Soccer changing lives, one Whiz Kid at a time

By CHRIS ZIEMER

(Editor’s note: Chris Ziemer, Sonoma Academy athletic director and head girls soccer coach, is blogging for The Press Democrat at the World Cup in South Africa).

June 27, 2010

Durban, South Africa –

The real soccer heroes in South Africa…

Earlier this week, my wife Renee and I had the opportunity to visit Umlazi, a township on the east coast of KwaZulu-Natal, South Africa, located southwest of Durban.  It was an amazing experience on many levels.

We were guests of Ollie Walsh, marketing director for the  WhizzKids United (WKU) organization, whose mission is “To deliver effective HIV prevention, care, treatment and support to the youth worldwide through the medium of football (soccer).”

According to the WKU website, founder Marcus McGilvray realized that kids learn and respond best when they are motivated and when the method of learning is appropriate, dynamic, goal-orientated and delivered in a language that kids speak and understand.  Enter WhizzKids United which recognizes that football is the perfect tool with which to teach as it speaks a universal language which appeals to all children, both boys and girls, and in doing so transcends culture and background.

They have an informative website, which outlines many of their goals, programs, partners and successes, but being on the ground at one of their events gave a much better appreciation for who they are working with and the great work they are doing.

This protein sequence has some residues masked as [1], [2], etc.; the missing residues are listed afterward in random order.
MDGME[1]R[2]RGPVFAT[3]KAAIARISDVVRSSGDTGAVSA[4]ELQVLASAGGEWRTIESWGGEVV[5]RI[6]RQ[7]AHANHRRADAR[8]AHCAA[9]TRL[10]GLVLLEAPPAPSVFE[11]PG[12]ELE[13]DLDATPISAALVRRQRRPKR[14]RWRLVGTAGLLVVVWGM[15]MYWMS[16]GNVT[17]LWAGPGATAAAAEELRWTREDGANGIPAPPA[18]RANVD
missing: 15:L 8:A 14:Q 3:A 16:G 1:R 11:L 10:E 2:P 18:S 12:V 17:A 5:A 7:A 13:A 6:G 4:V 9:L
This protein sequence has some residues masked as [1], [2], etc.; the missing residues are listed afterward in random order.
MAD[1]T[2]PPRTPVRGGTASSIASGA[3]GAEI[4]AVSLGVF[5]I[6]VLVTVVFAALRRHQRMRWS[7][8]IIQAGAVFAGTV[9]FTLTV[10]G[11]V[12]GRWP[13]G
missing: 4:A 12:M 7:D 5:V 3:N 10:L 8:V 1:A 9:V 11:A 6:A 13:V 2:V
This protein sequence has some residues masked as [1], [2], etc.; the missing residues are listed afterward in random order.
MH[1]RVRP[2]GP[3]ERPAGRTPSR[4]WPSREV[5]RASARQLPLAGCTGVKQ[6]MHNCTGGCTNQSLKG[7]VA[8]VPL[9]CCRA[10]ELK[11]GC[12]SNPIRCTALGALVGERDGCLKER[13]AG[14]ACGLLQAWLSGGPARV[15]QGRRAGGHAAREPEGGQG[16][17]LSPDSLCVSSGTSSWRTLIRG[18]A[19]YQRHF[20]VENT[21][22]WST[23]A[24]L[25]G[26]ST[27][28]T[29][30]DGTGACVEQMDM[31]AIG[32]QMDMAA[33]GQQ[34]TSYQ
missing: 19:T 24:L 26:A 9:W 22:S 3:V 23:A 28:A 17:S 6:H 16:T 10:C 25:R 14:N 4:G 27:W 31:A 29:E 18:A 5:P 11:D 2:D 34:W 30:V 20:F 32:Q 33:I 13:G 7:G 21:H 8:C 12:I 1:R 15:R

We traveled only 45 minutes from Durban to the township of Umlazi, but it felt like a world away from the Durban World Cup stadium, the world class beaches and posh hotels that most World Cup visitors will experience.  Along they way, we passed rundown houses, families including small children, walking the streets barefooted, as well as signs of growth and progress.  When I mentioned to other South Africans that we had visited Umlazi, they all shrugged trying to understand why we would visit that area, feeling it was not only unsafe but had little to offer us on our journey.  How wrong they were…

The attraction in Umlazi was a camp being run by WKU, with approximately 40-50 South African children.  The camp was being run in partnership with Grassroots Soccer,  Castrol, and Sony provided tickets for the participants to attend the Nigeria vs. South Korea game.  The WKU staff was a diverse group, paid and volunteer, local as well as others from around the world.

I’ve worked a few hundred soccer camps in the U.S., but when we arrived, it was immediately apparent this camp would be different than anything I had experienced before.

We arrived at the dirt field, which was fairly level in most parts, and surrounded by a dirt track, which wasn’t quite as even.  There was a goal anchored on each side of the field and it was contained by sloping hills on two sides and brick steps which served as seating on another.  The area was packed, with groups of WKU players spread out as well as a group of approximately 30 local players practicing on half of the field.

Castrol provided the WKU participants with a uniform, some red and some green.  The outfit included shorts a uniform shirt and a hat.  Most were dressed in the camp uniform.

After taking a moment to digest the field set-up, a few things caught my eye quickly.  The field areas which they were using were extremely uneven, probably such that it would have been deemed unsafe in the U.S.  Many of the kids didn’t have shoes, so each group had a mix of kids who were barefooted, wearing cleats, only one shoe, or even slippers.  As I interacted with other groups, I saw this was the norm.